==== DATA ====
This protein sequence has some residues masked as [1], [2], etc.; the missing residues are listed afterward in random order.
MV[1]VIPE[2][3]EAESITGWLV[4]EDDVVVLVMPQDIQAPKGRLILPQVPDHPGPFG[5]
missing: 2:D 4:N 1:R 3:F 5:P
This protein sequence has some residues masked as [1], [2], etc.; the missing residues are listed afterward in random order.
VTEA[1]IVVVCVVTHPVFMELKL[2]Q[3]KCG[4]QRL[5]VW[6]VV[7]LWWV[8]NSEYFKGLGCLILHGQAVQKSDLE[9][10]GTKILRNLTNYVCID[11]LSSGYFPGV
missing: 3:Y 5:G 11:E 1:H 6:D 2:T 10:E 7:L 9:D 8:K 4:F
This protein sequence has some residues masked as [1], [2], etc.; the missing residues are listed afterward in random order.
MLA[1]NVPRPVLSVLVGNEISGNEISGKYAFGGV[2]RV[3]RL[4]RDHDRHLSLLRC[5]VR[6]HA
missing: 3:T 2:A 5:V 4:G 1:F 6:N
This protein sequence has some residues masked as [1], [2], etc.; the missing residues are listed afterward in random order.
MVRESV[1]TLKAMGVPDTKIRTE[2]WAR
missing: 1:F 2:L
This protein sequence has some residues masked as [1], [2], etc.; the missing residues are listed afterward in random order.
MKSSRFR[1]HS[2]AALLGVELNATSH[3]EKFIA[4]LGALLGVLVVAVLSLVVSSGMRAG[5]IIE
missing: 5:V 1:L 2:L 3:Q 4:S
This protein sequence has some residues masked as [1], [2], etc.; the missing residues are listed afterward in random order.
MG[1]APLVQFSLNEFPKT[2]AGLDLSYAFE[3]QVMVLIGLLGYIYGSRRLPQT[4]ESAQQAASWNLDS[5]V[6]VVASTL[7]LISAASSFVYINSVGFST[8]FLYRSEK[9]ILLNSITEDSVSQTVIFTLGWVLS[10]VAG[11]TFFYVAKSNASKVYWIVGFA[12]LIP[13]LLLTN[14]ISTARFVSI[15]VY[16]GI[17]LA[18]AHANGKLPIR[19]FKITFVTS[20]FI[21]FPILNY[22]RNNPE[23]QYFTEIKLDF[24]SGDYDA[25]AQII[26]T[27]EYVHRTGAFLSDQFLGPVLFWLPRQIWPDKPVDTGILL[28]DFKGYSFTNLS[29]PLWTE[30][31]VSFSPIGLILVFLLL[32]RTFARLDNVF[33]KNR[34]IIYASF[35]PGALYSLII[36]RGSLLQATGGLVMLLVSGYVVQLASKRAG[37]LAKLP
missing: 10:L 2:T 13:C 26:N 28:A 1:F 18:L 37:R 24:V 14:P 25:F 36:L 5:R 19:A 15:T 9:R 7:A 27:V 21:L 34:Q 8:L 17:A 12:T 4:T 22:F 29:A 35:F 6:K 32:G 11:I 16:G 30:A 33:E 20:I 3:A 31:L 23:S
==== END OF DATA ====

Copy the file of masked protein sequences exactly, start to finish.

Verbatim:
This protein sequence has some residues masked as [1], [2], etc.; the missing residues are listed afterward in random order.
MV[1]VIPE[2][3]EAESITGWLV[4]EDDVVVLVMPQDIQAPKGRLILPQVPDHPGPFG[5]
missing: 2:D 4:N 1:R 3:F 5:P
This protein sequence has some residues masked as [1], [2], etc.; the missing residues are listed afterward in random order.
VTEA[1]IVVVCVVTHPVFMELKL[2]Q[3]KCG[4]QRL[5]VW[6]VV[7]LWWV[8]NSEYFKGLGCLILHGQAVQKSDLE[9][10]GTKILRNLTNYVCID[11]LSSGYFPGV
missing: 3:Y 5:G 11:E 1:H 6:D 2:T 10:E 7:L 9:D 8:K 4:F
This protein sequence has some residues masked as [1], [2], etc.; the missing residues are listed afterward in random order.
MLA[1]NVPRPVLSVLVGNEISGNEISGKYAFGGV[2]RV[3]RL[4]RDHDRHLSLLRC[5]VR[6]HA
missing: 3:T 2:A 5:V 4:G 1:F 6:N
This protein sequence has some residues masked as [1], [2], etc.; the missing residues are listed afterward in random order.
MVRESV[1]TLKAMGVPDTKIRTE[2]WAR
missing: 1:F 2:L
This protein sequence has some residues masked as [1], [2], etc.; the missing residues are listed afterward in random order.
MKSSRFR[1]HS[2]AALLGVELNATSH[3]EKFIA[4]LGALLGVLVVAVLSLVVSSGMRAG[5]IIE
missing: 5:V 1:L 2:L 3:Q 4:S
This protein sequence has some residues masked as [1], [2], etc.; the missing residues are listed afterward in random order.
MG[1]APLVQFSLNEFPKT[2]AGLDLSYAFE[3]QVMVLIGLLGYIYGSRRLPQT[4]ESAQQAASWNLDS[5]V[6]VVASTL[7]LISAASSFVYINSVGFST[8]FLYRSEK[9]ILLNSITEDSVSQTVIFTLGWVLS[10]VAG[11]TFFYVAKSNASKVYWIVGFA[12]LIP[13]LLLTN[14]ISTARFVSI[15]VY[16]GI[17]LA[18]AHANGKLPIR[19]FKITFVTS[20]FI[21]FPILNY[22]RNNPE[23]QYFTEIKLDF[24]SGDYDA[25]AQII[26]T[27]EYVHRTGAFLSDQFLGPVLFWLPRQIWPDKPVDTGILL[28]DFKGYSFTNLS[29]PLWTE[30][31]VSFSPIGLILVFLLL[32]RTFARLDNVF[33]KNR[34]IIYASF[35]PGALYSLII[36]RGSLLQATGGLVMLLVSGYVVQLASKRAG[37]LAKLP
missing: 10:L 2:T 13:C 26:N 28:A 1:F 18:L 37:R 24:V 14:P 25:F 36:L 5:R 19:A 15:T 9:R 7:A 27:V 21:L 34:Q 8:L 17:A 12:T 4:T 22:F 29:A 35:F 6:K 32:G 11:I 16:G 30:A 33:E 20:I 3:A 31:L 23:S